Source: Appointment victory for constitutionalism: Malaba – NewsDay Zimbabwe April 7, 2017
President Robert Mugabe yesterday swore in Justice Luke Malaba as the new Chief Justice, taking over from Justice Godfrey Chidyausiku, who retired in February.
BY BLESSED MHLANGA
Speaking after the swearing-in ceremony at State House, Chief Justice Malaba said his appointment was a victory for constitutionalism before committing to ensure that justice was delivered to all without fear or favour and timeously.
“We strongly believe in the rule of law and, as such, to me, is a day we have demonstrated as a country not only that we respect the processes by which our judiciary is appointed to the office, we also respect the wishes of the people,” he said.
The new Chief Justice spoke about having the confidence of the people in the judiciary as key to his term of office and warned his peers that judiciary independence does not mean being lazy and failing to deliver justice timeously.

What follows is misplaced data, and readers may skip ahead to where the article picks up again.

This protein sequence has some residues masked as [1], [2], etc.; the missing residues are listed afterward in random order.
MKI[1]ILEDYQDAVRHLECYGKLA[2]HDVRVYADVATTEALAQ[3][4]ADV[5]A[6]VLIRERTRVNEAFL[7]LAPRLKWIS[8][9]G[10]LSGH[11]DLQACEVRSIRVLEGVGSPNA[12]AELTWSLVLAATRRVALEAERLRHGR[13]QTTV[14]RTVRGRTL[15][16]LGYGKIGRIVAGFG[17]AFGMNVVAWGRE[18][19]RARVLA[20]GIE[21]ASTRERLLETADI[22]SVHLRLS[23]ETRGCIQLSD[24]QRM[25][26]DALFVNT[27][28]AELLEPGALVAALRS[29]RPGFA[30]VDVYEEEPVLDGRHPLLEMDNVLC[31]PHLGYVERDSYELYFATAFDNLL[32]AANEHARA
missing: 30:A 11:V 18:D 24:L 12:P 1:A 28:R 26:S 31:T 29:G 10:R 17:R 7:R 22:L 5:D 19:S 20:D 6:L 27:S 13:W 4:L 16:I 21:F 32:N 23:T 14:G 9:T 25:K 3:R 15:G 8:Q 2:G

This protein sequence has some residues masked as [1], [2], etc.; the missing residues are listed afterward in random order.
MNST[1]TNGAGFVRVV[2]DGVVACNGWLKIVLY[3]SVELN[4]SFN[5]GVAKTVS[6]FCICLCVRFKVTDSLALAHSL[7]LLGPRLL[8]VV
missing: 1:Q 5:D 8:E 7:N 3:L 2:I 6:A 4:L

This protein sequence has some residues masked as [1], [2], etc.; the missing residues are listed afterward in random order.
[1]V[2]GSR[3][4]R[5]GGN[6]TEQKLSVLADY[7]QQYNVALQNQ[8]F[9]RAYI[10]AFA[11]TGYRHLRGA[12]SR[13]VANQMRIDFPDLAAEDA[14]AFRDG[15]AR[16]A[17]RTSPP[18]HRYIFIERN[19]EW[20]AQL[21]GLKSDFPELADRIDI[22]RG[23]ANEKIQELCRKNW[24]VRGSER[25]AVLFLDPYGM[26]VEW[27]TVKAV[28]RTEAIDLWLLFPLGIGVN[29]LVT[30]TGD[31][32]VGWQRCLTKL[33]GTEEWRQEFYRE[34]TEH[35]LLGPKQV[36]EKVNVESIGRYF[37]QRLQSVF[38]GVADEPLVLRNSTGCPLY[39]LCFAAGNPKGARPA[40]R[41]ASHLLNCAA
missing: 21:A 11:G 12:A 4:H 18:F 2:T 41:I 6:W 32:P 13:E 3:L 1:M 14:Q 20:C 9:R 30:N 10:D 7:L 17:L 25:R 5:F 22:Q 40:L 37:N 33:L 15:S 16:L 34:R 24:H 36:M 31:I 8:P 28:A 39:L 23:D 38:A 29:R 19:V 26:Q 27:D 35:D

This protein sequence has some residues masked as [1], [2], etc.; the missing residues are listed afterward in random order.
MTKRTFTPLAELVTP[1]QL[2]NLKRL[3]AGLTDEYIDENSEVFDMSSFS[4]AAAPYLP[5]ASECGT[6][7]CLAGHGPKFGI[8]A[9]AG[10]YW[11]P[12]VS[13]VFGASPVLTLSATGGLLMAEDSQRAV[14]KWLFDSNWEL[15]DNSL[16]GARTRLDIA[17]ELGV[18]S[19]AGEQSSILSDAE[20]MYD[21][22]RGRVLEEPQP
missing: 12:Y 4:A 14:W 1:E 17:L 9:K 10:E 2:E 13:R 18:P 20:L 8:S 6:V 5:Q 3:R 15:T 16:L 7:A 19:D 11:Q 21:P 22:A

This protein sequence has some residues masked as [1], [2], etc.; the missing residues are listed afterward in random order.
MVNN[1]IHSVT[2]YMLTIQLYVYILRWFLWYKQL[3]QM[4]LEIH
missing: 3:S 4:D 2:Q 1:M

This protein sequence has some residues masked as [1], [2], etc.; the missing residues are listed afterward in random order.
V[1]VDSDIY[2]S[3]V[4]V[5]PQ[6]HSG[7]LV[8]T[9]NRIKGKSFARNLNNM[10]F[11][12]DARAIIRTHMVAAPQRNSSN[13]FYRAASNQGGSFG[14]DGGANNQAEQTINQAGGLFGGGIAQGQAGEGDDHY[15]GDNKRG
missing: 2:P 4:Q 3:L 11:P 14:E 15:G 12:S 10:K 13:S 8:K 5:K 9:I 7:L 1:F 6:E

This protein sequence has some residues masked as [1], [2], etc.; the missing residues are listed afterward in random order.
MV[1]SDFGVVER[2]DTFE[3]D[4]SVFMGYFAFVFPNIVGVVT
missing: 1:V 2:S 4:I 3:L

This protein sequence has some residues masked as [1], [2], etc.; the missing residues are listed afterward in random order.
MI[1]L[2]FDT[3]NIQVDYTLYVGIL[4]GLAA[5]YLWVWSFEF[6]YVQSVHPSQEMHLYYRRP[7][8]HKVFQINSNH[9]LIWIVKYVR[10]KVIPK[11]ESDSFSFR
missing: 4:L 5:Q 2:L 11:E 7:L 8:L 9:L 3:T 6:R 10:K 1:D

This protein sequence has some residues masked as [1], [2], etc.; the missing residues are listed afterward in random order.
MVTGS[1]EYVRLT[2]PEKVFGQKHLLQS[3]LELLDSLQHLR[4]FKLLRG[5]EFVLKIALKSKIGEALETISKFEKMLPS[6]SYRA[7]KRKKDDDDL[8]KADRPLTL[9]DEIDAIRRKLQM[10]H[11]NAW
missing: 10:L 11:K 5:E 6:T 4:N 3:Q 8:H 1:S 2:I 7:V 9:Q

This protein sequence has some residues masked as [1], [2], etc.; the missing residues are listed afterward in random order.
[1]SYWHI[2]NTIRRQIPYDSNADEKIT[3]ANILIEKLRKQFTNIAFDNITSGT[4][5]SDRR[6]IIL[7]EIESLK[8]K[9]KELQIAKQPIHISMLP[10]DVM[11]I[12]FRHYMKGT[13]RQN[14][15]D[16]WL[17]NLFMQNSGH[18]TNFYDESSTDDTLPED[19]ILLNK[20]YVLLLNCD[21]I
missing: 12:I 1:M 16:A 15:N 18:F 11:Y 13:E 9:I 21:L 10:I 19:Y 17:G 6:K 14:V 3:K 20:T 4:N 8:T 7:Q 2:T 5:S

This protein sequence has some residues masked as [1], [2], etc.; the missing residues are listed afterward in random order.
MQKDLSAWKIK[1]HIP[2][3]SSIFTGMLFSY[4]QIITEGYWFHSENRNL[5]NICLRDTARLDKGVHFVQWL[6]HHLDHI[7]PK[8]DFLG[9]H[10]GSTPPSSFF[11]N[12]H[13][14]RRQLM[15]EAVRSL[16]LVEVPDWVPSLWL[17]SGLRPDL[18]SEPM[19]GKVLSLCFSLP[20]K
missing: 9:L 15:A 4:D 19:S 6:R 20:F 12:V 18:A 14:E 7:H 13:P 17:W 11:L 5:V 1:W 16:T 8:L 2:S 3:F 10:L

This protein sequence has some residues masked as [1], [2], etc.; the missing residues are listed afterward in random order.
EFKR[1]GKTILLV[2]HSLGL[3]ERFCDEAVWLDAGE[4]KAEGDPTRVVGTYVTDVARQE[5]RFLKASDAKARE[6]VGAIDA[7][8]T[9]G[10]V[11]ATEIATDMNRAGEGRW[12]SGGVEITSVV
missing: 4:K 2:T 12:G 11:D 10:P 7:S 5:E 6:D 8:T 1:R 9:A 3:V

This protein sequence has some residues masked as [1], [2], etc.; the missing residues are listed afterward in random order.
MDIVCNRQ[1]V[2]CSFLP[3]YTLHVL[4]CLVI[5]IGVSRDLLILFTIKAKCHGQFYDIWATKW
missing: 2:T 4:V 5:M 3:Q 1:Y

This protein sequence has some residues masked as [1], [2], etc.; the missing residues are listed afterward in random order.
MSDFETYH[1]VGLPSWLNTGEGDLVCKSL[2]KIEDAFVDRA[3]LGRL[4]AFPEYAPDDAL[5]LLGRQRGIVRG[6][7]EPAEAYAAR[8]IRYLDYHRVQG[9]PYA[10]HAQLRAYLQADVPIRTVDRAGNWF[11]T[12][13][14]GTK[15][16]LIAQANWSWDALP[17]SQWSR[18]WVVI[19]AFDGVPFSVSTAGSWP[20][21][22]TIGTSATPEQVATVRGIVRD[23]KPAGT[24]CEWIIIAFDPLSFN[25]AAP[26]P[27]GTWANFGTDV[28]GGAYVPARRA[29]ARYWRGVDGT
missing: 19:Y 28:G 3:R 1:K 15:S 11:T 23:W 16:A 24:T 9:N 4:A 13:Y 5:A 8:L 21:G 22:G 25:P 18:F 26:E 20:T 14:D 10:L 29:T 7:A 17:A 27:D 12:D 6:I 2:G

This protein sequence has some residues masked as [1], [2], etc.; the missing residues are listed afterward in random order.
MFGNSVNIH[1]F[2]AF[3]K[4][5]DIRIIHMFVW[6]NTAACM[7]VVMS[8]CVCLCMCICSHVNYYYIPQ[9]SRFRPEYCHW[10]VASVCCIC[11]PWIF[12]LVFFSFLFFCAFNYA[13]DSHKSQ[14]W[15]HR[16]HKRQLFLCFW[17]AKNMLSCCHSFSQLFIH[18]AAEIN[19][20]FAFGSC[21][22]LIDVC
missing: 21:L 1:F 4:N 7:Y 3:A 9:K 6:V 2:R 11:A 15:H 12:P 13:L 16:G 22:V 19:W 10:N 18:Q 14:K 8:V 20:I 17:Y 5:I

“I see my task as being to uphold the law to act in terms of the Constitution as set out for us as a court. I look forward to a term of office which, to many, may appear short, but to me is sufficient to anybody with a clear vision to execute his or her vision,” Chief Justice Malaba said.
“My vision at the moment is that I would want to see a judiciary that functions according to the purposes for which it is established as the third organ of the State. It is not just enough to talk about upholding the independence of the judiciary when that independence is not used properly, independence means responsibility.”
Vice-President Emmerson Mnangagwa, who is in charge of the Justice ministry, said Chief Justice Malaba was “a solid jurist”.
“After some deliberations, the President settled for Justice Malaba who is a solid jurist in his own right and we are very happy and confident that he is going to discharge his mandate and responsibility as the third arm of the State honourably,” he said.
The elevation of Justice Malaba left the position of Deputy Chief Justice vacant, which Mnangagwa said would have to be advertised and public interviews held for the post to be filled.